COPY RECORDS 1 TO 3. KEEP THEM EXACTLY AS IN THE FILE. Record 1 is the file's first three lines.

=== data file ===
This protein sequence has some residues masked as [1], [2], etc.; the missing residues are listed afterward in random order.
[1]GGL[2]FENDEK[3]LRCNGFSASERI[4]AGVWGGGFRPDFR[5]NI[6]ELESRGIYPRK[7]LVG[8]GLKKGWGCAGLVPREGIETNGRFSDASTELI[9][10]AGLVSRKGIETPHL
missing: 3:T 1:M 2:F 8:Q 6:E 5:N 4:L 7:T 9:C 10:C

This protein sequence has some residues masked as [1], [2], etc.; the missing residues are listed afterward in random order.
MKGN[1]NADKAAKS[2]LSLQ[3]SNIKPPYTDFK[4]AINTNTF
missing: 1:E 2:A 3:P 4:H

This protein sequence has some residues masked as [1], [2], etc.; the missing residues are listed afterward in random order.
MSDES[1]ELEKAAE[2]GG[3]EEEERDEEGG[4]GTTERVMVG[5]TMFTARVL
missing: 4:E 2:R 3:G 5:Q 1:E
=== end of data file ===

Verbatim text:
This protein sequence has some residues masked as [1], [2], etc.; the missing residues are listed afterward in random order.
[1]GGL[2]FENDEK[3]LRCNGFSASERI[4]AGVWGGGFRPDFR[5]NI[6]ELESRGIYPRK[7]LVG[8]GLKKGWGCAGLVPREGIETNGRFSDASTELI[9][10]AGLVSRKGIETPHL
missing: 3:T 1:M 2:F 8:Q 6:E 5:N 4:L 7:T 9:C 10:C

This protein sequence has some residues masked as [1], [2], etc.; the missing residues are listed afterward in random order.
MKGN[1]NADKAAKS[2]LSLQ[3]SNIKPPYTDFK[4]AINTNTF
missing: 1:E 2:A 3:P 4:H

This protein sequence has some residues masked as [1], [2], etc.; the missing residues are listed afterward in random order.
MSDES[1]ELEKAAE[2]GG[3]EEEERDEEGG[4]GTTERVMVG[5]TMFTARVL
missing: 4:E 2:R 3:G 5:Q 1:E